Wednesday, June 9, 2010

The Swan Collection of 18th century furniture











In the Ann and William Elfers Gallery at the Boston Museum of art is a exquisite set of 18th century French furniture of the Louis XVI period. The suite of bedroom furniture consist of a bed, Kneeling Chair, Bergere, Firescreen, 2 Armchairs, and 4 Side Chairs made by Jean-Baptiste-Claude Sené, French, 1747–1803. This suite of furniture was delivered to Marc-Antoine Thierry de Ville d'Avray in 1787, intendant-general of the Garde-Meuble de la Couronne, Paris. Marc-Antoine Thierry enjoyed his beautiful furniture for five years. After the downfall of the monarchy on August 10, 1792, Thierry was imprisoned and his belongings were seized by the French Revolutionary government in 1792. He died in the massacres at the Prison de l'Abbaye in September, 1792.

Portrait of James Swan by Gilbert Stuart, 1795

Sometime between 1794-1796 this set of furniture was acquired in Paris by James Swan (1754 – July 31, 1830) an early American patriot and financier. James Swan was a merchant established in Paris, and was appointed an official agent for the purchase of supplies in the United States in 1794 by the French Government. His partner was Johann-Caspar Schweizer, a Swiss. The French Government placed at his disposal luxury goods to be exchanged in America for food supplies and war materials. The Swan and Schweizer agency shipped these articles to the United States between 1794-1795, where much of it was sold. However, this suite of bedroom furniture was among those that Swan kept for his personal use.



The Swan House located on Dudley Street

James Swan used his French furniture at The Swan House located on Dudley Street at the corner of Howard across from the Morton-Taylor House. The Neoclassical Federal style house was built about 1796 as a summer home for James and his wife Hepzibah Swan following a design ascribed to Boston architect Charles Bulfinch. A balustrade, as shown on the wings, originally encircled the top as well. The center of the house was round and contained only one room, the colonial dining hall. The dining hall was thirty-two feet in diameter, two stories high, with a huge dome-shaped ceiling. This room was the drawing room but since it was the only room, it probably served as the dining hall for large parties]. General Lafayette, General Henry Knox and many other Revolutionary war heroes were entertained at the Swans residence.


                                

French furniture like this beautiful and refined set displays the highest level of artistic and technical ability. French furniture of this period was the collaborative effort of various artists and craftsmen who worked according to strictly enforced guild regulations. Established during the Middle Ages, the guild system continued with little change until being dissolved in 1791 during the French Revolution. The Parisian guild to which the furniture makers belonged was called the Corporation des Menuisiers.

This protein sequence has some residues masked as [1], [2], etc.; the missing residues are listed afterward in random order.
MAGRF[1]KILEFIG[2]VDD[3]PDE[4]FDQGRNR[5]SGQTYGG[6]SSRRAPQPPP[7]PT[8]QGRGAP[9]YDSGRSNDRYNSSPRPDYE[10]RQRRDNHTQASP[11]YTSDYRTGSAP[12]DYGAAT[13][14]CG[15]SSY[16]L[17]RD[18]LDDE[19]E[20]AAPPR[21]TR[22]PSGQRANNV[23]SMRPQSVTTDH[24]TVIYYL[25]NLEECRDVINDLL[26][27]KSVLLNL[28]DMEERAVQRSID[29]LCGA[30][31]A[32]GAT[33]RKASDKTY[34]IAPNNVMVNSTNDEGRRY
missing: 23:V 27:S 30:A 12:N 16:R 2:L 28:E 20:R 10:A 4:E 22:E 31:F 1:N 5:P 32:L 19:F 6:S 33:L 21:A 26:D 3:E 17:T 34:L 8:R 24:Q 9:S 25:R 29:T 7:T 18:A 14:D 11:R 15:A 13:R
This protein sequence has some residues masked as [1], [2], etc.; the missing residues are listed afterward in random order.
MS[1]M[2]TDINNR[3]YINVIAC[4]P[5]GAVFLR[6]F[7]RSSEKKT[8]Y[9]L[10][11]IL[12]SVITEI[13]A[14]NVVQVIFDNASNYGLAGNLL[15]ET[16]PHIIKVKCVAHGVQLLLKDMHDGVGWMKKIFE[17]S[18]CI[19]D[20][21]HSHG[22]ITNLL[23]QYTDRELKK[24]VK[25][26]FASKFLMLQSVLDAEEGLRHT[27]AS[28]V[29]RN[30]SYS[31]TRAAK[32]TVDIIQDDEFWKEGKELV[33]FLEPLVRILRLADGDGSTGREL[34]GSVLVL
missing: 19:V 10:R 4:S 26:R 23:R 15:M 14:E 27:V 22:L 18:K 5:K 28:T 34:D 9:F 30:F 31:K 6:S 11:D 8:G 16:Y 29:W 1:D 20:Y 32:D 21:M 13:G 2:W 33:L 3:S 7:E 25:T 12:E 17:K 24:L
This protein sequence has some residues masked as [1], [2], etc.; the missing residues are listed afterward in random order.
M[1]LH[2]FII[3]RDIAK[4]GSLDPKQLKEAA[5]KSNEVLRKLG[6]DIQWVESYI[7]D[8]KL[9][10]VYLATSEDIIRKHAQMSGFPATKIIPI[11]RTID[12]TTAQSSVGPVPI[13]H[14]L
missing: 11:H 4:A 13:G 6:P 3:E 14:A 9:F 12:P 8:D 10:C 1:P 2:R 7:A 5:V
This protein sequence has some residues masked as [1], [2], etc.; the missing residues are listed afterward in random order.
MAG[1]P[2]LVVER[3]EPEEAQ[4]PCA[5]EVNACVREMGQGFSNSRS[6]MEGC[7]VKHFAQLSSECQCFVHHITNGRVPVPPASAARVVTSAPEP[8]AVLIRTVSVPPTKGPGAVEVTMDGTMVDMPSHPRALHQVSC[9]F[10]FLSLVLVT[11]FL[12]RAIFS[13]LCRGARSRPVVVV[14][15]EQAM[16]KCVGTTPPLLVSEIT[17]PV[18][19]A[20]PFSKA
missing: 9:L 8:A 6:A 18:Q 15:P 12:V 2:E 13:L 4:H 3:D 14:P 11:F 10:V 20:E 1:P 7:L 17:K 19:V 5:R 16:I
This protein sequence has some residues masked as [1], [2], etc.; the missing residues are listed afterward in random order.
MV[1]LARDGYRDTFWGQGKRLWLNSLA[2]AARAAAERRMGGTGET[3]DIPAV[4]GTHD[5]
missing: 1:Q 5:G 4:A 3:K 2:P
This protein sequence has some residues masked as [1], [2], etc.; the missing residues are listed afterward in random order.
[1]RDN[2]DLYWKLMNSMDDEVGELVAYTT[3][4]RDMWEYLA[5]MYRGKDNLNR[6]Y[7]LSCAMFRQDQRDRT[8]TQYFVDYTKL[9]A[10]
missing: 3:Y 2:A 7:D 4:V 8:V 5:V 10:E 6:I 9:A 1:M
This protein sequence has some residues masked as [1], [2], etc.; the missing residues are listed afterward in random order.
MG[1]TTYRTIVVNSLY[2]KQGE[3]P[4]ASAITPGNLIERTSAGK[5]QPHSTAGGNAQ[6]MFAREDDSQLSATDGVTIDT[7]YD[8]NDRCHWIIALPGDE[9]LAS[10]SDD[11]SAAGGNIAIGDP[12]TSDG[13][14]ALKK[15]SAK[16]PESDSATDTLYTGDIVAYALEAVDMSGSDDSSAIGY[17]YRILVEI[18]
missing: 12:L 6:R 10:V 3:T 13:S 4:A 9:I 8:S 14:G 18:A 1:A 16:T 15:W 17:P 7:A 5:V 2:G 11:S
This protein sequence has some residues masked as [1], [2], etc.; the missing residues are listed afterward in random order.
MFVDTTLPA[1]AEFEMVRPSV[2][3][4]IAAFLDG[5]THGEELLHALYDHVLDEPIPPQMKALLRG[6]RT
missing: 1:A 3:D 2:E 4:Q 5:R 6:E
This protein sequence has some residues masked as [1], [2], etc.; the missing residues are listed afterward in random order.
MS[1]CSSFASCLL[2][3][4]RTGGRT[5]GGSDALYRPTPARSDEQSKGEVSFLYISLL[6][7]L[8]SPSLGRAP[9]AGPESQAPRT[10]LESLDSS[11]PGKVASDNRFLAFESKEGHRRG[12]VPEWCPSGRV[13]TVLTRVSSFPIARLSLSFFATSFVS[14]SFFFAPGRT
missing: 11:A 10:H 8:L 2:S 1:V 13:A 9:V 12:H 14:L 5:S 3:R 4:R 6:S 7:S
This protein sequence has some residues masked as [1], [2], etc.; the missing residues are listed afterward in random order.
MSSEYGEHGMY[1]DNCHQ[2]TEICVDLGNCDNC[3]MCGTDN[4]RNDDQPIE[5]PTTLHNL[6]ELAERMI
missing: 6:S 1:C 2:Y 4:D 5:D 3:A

This set was made byJean-Baptiste-Claude, Sene became a master menuisier at the age of twenty-one, continuing the family precedent set by his father and grandfather. He created furniture for the French royal family, notably a bed made for Marie Antoinette. After the French Revolution, Sene worked as an administrator for the new republican government, a position that allowed him to continue making furniture unlike most of his competitors.




From beginning to end this set of seated furniture passes thru many hands due to the Paris guild. A joiner would ruff out the wood pieces and join them together. Then the unfinished pieces were sent to a master carver were the pieces were carved with neoclassical acanthus leaf motif, flutes and medallions. After being carved this set was sent to Parisian painter-gilder Louis Chatard. The set was originally painted but was gilded on top of the paint. We know this because Louis entered a charge for painting the ten pieces of furniture in his account book, then, in a later entry dated August 1787, crossed out the painting and wrote in gilding. Thierry de Ville d'Avray visited the workshop while work was in process and had it change.


After gilding the set was sent to master upholsterer Claude-Francois Capin. Thierry use leftover three-color silk lampas that was originally woven for the King's Gaming Room at Fontainebleau, The elegant pattern is a characteristic neoclassical arabesque design attributable to Jean-Demosthene Dugourc. The silk lampas depicts four major motifs representing the Four Elements: spaniels (Earth), winged sea horses (water vapor, or Water), river gods (Water), and a cyclops forging Jupiter's thunderbolts (Fire). The fabric was originally woven by the Lyons firm, Reboul, Fontebrune et Compagnie . We are truly lucky to have fine examples of french furniture like this in America.


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